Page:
Hopping South and Bumping Along …..

A very grey and drizzly day could not detract from the scenery as we took the Inter-Islander ferry from Wellington to Picton in the South Island; sailing up Queen Charlotte’s Sound between Islands and the precipitous coast of the mainland.

Crossing to the South Island
Crossing to the South Island Wellington to Picton up Queen Charlotte’s Sound

A tortuous road along the coast to the little town of Havelock was slow going with vertiginous drops down sheer cliffs; but was well worth the white knuckle ride for the views. Continuing on State Highway 6 through Nelson was easier going, with a stop in Richmond for supplies we arrived at the tiny settlement of Motupiko, the blue dot in the picture above.  Keith’s son Stephen manages a dairy farm here and is kindly hosting a three night stay.

Yesterday (27th Feb) the three Musketeers, (well Gavin, Keith and me) set off in high spirits to ride into the Kahurangi National Park, up the Wangapeka valley; surprisingly past acres of hop farms in the lower lands. There are numerous large dairy farms in this region making for one very happy cycle tourist.  After the first seven miles, the road became ‘un-sealed’ or ‘metal’ in Kiwi speak – for the rest of the world this translates into very dusty, bumpy, gravel roads. Every passing vehicle left a cloud of dust in their wake.  We arrived home looking like we had been on duty in an icing sugar factory! It was hard going on these roads, so slow progress, compounded by having to negotiate fords where rivers crossed the road – the cold water soaking our feet was actually quite welcome on a lovely hot sunny day.  Due to Gavin’s severe case of FOMO (fear of missing out) we had to cycle to the end of the dusty track, some 14 miles each way! Whilst the scenery was awe inspiring, the bones were somewhat jangled.


Gavin & Keith - Wangapeka River
Gavin & Keith – Wangapeka River

Local knowledge is a wonderful thing and Stephen’s suggestion for a quiet road, 50 mile circuit, to one of the Nelson Lakes, made for a superb ride. Ever helpful, Keith drove us to the start to avoid the main highway, and then secured a table at the coffee stop some 20 miles on, just before we arrived at Lake Rotoiti. The photo below does not do justice the the awe inspiring beauty of the landscape. Stephen’s description of the size of the eels in the lake may have had something to do with a decision not to take a dip (nothing to do with the very cold water – honest). A grand ride – all on real roads with undulating, bike friendly hills, was rounded off by a quad-bike tour around the farm -perfect.

Lake Rototiti

Lake Rotoiti


Apples and tears ….

Our six day pedal around the East Cape ended in the small city of Gisborne set in Poverty Bay, a most inappropriate name. Whilst Keith took the bus back to Opotiki to retrieve the car, Gavin and I explored the city, with its long, beach front cycle path, past the wharf where a huge Chinese ship was being loaded with all those tree trunks that had been passing us on the road. We savoured venturing further inland on the flat coastal plain; a welcome relief after the hills of the Cape. Here, shiny coated cattle of all hues, looked us up and down before returning to graze. Pristine vineyards are dangling with the promise of this year’s crop.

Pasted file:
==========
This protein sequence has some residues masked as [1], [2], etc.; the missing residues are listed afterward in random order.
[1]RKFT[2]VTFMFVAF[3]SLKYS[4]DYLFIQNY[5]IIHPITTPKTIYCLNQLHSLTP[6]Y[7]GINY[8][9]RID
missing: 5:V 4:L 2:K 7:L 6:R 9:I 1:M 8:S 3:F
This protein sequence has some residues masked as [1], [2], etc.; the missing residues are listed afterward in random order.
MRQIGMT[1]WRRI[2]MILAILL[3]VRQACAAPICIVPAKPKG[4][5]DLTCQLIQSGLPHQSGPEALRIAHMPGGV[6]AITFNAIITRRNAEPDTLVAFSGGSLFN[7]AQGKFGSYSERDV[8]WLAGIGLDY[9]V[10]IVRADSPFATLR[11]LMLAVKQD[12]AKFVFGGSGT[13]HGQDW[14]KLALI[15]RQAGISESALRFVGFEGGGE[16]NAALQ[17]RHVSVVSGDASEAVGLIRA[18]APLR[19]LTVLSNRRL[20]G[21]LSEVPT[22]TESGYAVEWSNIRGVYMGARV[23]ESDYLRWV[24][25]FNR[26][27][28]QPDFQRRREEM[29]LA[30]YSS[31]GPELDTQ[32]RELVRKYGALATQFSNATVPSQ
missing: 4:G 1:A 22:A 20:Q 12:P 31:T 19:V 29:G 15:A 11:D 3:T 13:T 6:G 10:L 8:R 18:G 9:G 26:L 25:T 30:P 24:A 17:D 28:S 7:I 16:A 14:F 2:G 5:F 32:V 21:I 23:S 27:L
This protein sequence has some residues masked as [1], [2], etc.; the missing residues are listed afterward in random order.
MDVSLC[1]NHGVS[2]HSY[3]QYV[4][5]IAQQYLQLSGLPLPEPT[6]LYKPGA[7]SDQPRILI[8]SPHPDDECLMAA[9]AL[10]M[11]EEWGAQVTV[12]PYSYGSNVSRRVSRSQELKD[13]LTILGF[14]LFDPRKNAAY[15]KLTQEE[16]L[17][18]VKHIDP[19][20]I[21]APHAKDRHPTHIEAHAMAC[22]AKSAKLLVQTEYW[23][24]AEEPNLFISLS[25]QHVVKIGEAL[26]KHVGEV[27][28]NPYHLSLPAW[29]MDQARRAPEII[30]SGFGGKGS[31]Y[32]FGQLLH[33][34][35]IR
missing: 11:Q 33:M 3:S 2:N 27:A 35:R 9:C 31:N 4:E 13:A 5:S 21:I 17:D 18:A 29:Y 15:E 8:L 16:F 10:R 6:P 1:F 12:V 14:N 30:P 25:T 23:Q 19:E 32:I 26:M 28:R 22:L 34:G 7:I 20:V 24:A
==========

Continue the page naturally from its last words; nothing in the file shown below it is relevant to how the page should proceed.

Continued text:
Yes it is a ‘look out for penguins’ sign.

A four hour car trip south, on tortuous roads through hills crying out for rain, brought us to Hawkes Bay, the orchard of New Zealand. Barry and Margaret, Keith’s brother and sister-in-law, were wonderful hosts for the next three nights, at their sumptuous house in the hills above Havelock North. Their son-in-law, Ross, kindly led us on a delightful ride, mainly on limestone tracks, through acres of apple orchards, dripping with ripe fruit; and some of New Zealand’s world renowned vineyards.  We also explored the town’s of Hastings and Napier which has echos of the Great Gatsby, it’s Art Deco styling having risen in the wake of a devestating earthquake in 1931.

Another four hour car journey south, through much flatter lands full of large dairy herds, ended at Lower Hutt on the outskirts of Wellington. We are well placed for our early ferry crossing to the South Island tomorrow. With half a day to spare we took a 20 minute train ride for a look around the Capital city, which is set around a large sea inlet. Many of our fellow travellers had a subdued journey back as the Kiwi Cricket team had just collapsed in a one day international against South Africa at the local pitch.

Goldfish and Milestones …

Thigh muscles are developing nicely with plenty of extreme hill training. An all night deluge finally abated in time for a late start from Opotiki, heading east along the cape. With overnight stops at Te Kaha, Te Araroa, Tokomaru Bay, and after a half day, Tolaga Bay, our East Cape adventure has so far covered a distance of 180 miles.

Te Kaha, East Cape, North Island

With stunning coastal bays, long beaches, twisting roads up into inland forests; grazing sheep and cattle, kiwi fruit orchards and river valleys with fields of maize in full flower, it is impossible to pick out a highlight. This region is very sparsely populated.What little traffic there is tends to be tourists in cars or motor homes, Kiwis taking motor boats to one of the great beaches or double bedded logging trucks hauling their bounty off for shipping to China. The truck drivers are, thankfully, extremely courteous.